Obama had hoped to use his talks with Netanyahu to give a nudge to indirect U.S.-sponsored peace talks between Israel and the Palestinians and ease any lingering U.S.-Israeli strains over Jewish settlement construction on occupied land.

Getting long-stalled negotiations back under way marked Obama's biggest achievement in Middle East diplomacy since taking office last year pledging to make it a high priority.

It is also part of his outreach to the Muslim world, where Obama has sought to counter perceptions of U.S. bias in favor of Israel, especially under his predecessor George W. Bush.

But there has been little or no progress since talks started this month, and with the Gaza flotilla incident, prospects for keeping the process alive look bleak. Obama will have a chance to try when he hosts Palestinian President Mahmoud Abbas, who called the raid a "massacre," on June 9.

Potential fallout from the incident poses another big headache for Obama, who is already struggling with a massive Gulf of Mexico oil spill and high unemployment at home and nuclear standoffs with North Korea and Iran abroad.

(Additional reporting by Patricia Zengerle and Andrew Quinn, editing by Alan Elsner and Eric Beech)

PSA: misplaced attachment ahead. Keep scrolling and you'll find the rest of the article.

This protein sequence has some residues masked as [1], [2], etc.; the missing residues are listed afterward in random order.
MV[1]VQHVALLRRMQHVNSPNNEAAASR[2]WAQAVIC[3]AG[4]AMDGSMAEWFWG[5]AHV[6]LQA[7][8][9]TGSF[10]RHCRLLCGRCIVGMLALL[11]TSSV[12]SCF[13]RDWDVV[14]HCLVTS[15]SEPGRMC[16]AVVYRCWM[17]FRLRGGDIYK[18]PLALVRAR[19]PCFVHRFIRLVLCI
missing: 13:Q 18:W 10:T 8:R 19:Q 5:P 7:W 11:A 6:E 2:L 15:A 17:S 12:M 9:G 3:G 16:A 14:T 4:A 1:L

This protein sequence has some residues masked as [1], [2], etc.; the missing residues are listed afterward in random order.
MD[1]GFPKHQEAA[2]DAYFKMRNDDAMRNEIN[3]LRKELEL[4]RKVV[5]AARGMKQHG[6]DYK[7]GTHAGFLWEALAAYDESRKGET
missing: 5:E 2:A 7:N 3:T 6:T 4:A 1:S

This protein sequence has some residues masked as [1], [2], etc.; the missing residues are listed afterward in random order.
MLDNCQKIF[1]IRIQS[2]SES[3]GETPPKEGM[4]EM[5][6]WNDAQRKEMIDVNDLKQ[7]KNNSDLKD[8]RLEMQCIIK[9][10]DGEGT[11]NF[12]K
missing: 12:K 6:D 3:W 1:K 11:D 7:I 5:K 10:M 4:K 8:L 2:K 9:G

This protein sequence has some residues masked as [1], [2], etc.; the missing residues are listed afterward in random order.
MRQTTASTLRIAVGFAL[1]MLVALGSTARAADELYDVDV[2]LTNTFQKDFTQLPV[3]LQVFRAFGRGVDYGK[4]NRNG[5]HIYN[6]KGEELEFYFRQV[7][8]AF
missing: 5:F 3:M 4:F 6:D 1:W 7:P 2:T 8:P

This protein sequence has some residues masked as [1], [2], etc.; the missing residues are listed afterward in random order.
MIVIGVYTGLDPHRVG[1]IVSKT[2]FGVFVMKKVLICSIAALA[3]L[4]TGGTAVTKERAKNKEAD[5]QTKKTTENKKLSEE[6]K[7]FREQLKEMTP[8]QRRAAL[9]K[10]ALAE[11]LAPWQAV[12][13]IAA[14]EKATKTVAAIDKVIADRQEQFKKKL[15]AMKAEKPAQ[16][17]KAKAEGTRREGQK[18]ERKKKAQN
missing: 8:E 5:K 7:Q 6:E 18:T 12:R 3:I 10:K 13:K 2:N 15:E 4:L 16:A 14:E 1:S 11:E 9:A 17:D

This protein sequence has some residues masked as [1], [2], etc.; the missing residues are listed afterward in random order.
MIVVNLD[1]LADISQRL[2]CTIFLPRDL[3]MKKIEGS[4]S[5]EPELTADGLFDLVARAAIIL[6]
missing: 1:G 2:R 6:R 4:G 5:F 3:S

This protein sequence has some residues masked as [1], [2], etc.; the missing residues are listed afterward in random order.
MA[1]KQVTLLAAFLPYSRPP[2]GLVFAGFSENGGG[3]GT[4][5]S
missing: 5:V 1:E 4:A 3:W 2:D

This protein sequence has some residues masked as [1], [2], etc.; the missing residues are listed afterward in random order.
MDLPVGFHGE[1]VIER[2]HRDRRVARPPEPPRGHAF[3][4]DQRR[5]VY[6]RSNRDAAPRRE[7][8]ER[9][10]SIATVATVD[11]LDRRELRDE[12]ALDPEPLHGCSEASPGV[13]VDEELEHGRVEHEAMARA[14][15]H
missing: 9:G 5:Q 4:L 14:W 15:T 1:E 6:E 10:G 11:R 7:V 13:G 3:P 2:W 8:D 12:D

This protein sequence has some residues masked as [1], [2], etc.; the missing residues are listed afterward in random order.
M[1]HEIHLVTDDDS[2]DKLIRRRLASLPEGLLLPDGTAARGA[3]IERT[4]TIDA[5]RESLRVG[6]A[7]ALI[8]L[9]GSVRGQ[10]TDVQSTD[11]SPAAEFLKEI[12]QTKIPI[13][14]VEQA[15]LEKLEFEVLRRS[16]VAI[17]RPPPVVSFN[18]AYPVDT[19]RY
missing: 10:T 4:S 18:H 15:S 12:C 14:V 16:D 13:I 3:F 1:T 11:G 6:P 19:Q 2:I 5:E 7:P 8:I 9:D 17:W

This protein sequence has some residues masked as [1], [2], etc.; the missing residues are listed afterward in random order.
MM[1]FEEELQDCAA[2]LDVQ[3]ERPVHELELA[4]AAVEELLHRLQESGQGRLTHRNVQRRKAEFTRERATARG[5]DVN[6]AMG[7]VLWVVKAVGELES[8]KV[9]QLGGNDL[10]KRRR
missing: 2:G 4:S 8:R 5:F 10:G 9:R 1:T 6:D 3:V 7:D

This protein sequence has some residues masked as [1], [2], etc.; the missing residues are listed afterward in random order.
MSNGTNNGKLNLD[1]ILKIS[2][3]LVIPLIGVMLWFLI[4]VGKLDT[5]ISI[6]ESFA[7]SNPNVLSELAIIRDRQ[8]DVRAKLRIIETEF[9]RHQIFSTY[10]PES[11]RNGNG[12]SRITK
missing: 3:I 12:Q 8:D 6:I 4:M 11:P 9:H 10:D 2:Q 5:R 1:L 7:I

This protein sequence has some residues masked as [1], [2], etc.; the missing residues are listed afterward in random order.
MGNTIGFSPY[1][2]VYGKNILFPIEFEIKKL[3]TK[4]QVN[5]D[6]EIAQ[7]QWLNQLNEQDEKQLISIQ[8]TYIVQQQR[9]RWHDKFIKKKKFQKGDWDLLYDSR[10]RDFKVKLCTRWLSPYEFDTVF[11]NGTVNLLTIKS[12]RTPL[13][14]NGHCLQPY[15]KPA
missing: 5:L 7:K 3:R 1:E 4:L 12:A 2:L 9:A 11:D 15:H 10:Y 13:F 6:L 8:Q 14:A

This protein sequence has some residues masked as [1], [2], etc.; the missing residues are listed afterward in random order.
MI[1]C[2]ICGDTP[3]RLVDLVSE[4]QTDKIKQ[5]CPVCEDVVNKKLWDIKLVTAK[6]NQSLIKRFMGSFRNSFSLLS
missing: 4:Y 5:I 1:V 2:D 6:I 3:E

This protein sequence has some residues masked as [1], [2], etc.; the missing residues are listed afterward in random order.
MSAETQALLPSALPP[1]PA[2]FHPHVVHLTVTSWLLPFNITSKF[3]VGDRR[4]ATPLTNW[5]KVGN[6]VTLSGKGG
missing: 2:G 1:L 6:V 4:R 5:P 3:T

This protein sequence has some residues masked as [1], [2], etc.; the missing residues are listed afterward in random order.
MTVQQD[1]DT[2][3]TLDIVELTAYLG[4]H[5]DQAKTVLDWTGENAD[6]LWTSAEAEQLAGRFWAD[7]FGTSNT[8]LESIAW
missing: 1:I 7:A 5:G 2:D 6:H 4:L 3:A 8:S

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Comments (32)
JoeyC1776 wrote:
Israel murders more innocent people w/guns, ships, & helicopters supplied by America. The fact is. Most Americans recognize israel as being an enemy of the state. That won’t matter when the payback comes. Americans will be targeted & killed in revenge attacks. Why? Because our government’s congressmen & senators has such a tidy illegal kickback scheme going w/israeli welfare payments… Three billion dollars a year to buy hate from people we’ve nothing against. This cannot continue.

May 31, 2010 8:20am EDT  --  Report as abuse
colindale wrote:
These killings of innocent passengers on board Turkish ships carrying humanitarian aid to Gaza, is a crime of great magnitude.

The blockade of Gaza is illegal under international law and the Israeli government has been in gross breach of human rights legislation for many years.

The time has now arrived for the EU and the UNSC to put an end to the status quo whereby Israel’s Netanyau arrogantly treats the entire world with contempt.

The current state of affairs cannot continue without the probability of a global war instigated by this one-sided Middle East conflict.

Israel must learn to conform to international agreements and the rule of law. Massacres such as today’s which took place on the high seas, must end. Those who authorized and carried out the killings must face justice. For without justice and the rule of law, there is no democracy and no future.

Furthermore, Israel’s hidden nuclear arsenal must be dismantled in the cause of peace and the entire M E including Iran must be made WMD-FREE. The UNSC must act!

May 31, 2010 8:36am EDT  --  Report as abuse
bcc243 wrote:
the activist wanted the results they got. They intended to attack isreal knowing isreal would defend itself. bravo isreal

May 31, 2010 9:48am EDT  --  Report as abuse